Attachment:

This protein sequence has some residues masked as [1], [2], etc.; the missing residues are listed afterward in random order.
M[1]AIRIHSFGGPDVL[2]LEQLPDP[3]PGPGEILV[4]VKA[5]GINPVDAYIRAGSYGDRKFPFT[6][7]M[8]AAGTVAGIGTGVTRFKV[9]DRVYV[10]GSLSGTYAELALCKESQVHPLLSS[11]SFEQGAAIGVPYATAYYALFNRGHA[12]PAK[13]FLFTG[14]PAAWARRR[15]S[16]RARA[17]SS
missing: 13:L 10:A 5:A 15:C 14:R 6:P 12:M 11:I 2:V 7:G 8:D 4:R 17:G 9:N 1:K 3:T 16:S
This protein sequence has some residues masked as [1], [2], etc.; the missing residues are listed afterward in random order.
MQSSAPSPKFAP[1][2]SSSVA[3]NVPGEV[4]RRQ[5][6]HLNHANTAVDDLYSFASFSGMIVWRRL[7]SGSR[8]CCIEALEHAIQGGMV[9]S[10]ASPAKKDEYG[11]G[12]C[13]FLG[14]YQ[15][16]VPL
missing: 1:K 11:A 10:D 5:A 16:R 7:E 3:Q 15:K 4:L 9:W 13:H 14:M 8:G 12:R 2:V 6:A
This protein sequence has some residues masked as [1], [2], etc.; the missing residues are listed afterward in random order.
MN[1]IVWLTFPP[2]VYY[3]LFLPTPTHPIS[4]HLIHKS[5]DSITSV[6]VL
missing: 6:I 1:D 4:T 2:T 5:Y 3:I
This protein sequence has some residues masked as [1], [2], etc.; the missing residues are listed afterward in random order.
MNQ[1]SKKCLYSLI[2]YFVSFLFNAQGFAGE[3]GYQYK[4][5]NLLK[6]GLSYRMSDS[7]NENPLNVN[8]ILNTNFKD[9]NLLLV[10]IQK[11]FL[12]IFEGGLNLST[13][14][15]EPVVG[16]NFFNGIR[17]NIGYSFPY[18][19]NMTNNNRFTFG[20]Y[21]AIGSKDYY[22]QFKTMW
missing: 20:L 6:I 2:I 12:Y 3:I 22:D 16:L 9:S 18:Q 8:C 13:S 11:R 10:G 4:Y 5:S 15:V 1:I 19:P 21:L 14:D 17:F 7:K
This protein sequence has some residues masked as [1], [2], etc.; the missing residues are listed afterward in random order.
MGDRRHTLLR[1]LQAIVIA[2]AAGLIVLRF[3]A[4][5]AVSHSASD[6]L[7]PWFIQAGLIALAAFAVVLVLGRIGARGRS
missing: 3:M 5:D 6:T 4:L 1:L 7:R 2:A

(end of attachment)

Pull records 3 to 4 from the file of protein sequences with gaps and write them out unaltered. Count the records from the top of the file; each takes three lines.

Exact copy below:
This protein sequence has some residues masked as [1], [2], etc.; the missing residues are listed afterward in random order.
MN[1]IVWLTFPP[2]VYY[3]LFLPTPTHPIS[4]HLIHKS[5]DSITSV[6]VL
missing: 6:I 1:D 4:T 2:T 5:Y 3:I
This protein sequence has some residues masked as [1], [2], etc.; the missing residues are listed afterward in random order.
MNQ[1]SKKCLYSLI[2]YFVSFLFNAQGFAGE[3]GYQYK[4][5]NLLK[6]GLSYRMSDS[7]NENPLNVN[8]ILNTNFKD[9]NLLLV[10]IQK[11]FL[12]IFEGGLNLST[13][14][15]EPVVG[16]NFFNGIR[17]NIGYSFPY[18][19]NMTNNNRFTFG[20]Y[21]AIGSKDYY[22]QFKTMW
missing: 20:L 6:I 2:I 12:Y 3:I 22:D 16:L 9:S 18:Q 8:C 13:S 11:R 10:G 4:Y 5:S 15:V 1:I 19:P 21:L 14:D 17:F 7:K